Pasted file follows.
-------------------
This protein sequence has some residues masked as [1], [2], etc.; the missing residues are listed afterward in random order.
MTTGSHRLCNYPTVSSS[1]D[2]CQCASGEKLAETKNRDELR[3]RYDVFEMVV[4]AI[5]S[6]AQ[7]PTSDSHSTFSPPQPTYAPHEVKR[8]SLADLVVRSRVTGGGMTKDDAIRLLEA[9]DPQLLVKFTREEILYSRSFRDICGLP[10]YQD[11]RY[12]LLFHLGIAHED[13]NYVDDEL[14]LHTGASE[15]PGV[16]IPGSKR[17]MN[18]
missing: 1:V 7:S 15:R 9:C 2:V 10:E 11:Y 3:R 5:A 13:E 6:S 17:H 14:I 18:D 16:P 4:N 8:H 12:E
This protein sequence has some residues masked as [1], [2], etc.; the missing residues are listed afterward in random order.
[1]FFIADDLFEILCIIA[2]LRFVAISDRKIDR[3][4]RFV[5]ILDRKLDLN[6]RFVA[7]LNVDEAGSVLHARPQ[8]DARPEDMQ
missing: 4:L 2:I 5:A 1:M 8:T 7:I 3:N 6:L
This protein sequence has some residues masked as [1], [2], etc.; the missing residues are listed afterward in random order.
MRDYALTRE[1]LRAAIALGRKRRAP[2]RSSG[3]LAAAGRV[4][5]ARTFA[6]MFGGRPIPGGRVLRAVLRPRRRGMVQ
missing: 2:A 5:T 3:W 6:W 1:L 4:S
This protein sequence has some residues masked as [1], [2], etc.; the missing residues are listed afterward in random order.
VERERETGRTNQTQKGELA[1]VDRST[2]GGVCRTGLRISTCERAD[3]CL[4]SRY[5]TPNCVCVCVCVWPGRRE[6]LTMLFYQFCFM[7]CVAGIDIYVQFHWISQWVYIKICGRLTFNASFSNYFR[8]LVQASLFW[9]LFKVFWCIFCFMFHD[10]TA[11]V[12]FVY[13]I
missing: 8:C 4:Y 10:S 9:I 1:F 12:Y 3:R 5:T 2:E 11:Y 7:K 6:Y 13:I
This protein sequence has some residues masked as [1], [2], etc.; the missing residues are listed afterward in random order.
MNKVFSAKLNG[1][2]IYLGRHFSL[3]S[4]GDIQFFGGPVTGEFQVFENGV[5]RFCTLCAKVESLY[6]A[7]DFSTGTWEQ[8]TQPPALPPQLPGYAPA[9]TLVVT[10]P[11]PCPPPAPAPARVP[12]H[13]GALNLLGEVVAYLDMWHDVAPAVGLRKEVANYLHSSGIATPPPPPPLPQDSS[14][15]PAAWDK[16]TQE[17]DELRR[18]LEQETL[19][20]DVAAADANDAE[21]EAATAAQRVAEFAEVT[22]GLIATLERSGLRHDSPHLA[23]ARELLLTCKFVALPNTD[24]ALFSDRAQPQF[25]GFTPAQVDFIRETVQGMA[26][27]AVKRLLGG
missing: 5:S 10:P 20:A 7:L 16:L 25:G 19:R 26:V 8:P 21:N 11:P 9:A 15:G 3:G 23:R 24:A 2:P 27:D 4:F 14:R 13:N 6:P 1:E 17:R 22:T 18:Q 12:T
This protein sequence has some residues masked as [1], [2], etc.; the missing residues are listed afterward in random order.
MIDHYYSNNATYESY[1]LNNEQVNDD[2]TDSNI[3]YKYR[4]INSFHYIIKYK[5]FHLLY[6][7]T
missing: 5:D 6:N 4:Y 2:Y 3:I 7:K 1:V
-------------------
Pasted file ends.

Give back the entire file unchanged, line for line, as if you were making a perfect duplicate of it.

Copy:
This protein sequence has some residues masked as [1], [2], etc.; the missing residues are listed afterward in random order.
MTTGSHRLCNYPTVSSS[1]D[2]CQCASGEKLAETKNRDELR[3]RYDVFEMVV[4]AI[5]S[6]AQ[7]PTSDSHSTFSPPQPTYAPHEVKR[8]SLADLVVRSRVTGGGMTKDDAIRLLEA[9]DPQLLVKFTREEILYSRSFRDICGLP[10]YQD[11]RY[12]LLFHLGIAHED[13]NYVDDEL[14]LHTGASE[15]PGV[16]IPGSKR[17]MN[18]
missing: 1:V 7:S 15:R 9:C 2:V 10:E 11:Y 3:R 5:A 13:E 6:S 17:H 14:I 18:D 16:P 4:N 8:H 12:E
This protein sequence has some residues masked as [1], [2], etc.; the missing residues are listed afterward in random order.
[1]FFIADDLFEILCIIA[2]LRFVAISDRKIDR[3][4]RFV[5]ILDRKLDLN[6]RFVA[7]LNVDEAGSVLHARPQ[8]DARPEDMQ
missing: 4:L 2:I 5:A 1:M 8:T 7:I 3:N 6:L
This protein sequence has some residues masked as [1], [2], etc.; the missing residues are listed afterward in random order.
MRDYALTRE[1]LRAAIALGRKRRAP[2]RSSG[3]LAAAGRV[4][5]ARTFA[6]MFGGRPIPGGRVLRAVLRPRRRGMVQ
missing: 2:A 5:T 3:W 6:W 1:L 4:S
This protein sequence has some residues masked as [1], [2], etc.; the missing residues are listed afterward in random order.
VERERETGRTNQTQKGELA[1]VDRST[2]GGVCRTGLRISTCERAD[3]CL[4]SRY[5]TPNCVCVCVCVWPGRRE[6]LTMLFYQFCFM[7]CVAGIDIYVQFHWISQWVYIKICGRLTFNASFSNYFR[8]LVQASLFW[9]LFKVFWCIFCFMFHD[10]TA[11]V[12]FVY[13]I
missing: 8:C 4:Y 10:S 9:I 1:F 12:Y 3:R 5:T 2:E 11:Y 7:K 6:Y 13:I
This protein sequence has some residues masked as [1], [2], etc.; the missing residues are listed afterward in random order.
MNKVFSAKLNG[1][2]IYLGRHFSL[3]S[4]GDIQFFGGPVTGEFQVFENGV[5]RFCTLCAKVESLY[6]A[7]DFSTGTWEQ[8]TQPPALPPQLPGYAPA[9]TLVVT[10]P[11]PCPPPAPAPARVP[12]H[13]GALNLLGEVVAYLDMWHDVAPAVGLRKEVANYLHSSGIATPPPPPPLPQDSS[14][15]PAAWDK[16]TQE[17]DELRR[18]LEQETL[19][20]DVAAADANDAE[21]EAATAAQRVAEFAEVT[22]GLIATLERSGLRHDSPHLA[23]ARELLLTCKFVALPNTD[24]ALFSDRAQPQF[25]GFTPAQVDFIRETVQGMA[26][27]AVKRLLGG
missing: 5:S 10:P 20:A 7:L 16:L 25:G 19:R 26:V 8:P 21:N 11:P 9:A 15:G 3:G 23:R 24:A 2:P 27:D 4:F 14:R 13:N 6:P 1:E 17:R 22:T 18:Q 12:T
This protein sequence has some residues masked as [1], [2], etc.; the missing residues are listed afterward in random order.
MIDHYYSNNATYESY[1]LNNEQVNDD[2]TDSNI[3]YKYR[4]INSFHYIIKYK[5]FHLLY[6][7]T
missing: 5:D 6:N 4:Y 2:Y 3:I 7:K 1:V